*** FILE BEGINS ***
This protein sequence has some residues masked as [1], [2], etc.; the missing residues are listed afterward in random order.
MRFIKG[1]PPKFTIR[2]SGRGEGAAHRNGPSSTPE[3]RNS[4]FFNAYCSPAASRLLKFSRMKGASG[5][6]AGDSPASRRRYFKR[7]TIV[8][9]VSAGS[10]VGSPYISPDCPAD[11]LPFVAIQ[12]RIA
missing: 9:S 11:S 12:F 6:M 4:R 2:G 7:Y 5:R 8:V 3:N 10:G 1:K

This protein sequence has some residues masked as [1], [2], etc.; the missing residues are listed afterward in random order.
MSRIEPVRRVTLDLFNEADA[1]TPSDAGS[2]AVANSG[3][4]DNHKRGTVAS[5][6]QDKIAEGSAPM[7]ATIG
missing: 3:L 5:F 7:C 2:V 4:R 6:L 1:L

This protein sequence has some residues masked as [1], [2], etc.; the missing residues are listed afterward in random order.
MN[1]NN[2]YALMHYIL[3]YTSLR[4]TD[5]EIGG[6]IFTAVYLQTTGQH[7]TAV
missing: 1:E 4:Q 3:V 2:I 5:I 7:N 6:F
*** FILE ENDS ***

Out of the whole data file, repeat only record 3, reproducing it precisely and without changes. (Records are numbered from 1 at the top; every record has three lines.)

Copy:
This protein sequence has some residues masked as [1], [2], etc.; the missing residues are listed afterward in random order.
MN[1]NN[2]YALMHYIL[3]YTSLR[4]TD[5]EIGG[6]IFTAVYLQTTGQH[7]TAV
missing: 1:E 4:Q 3:V 2:I 5:I 7:N 6:F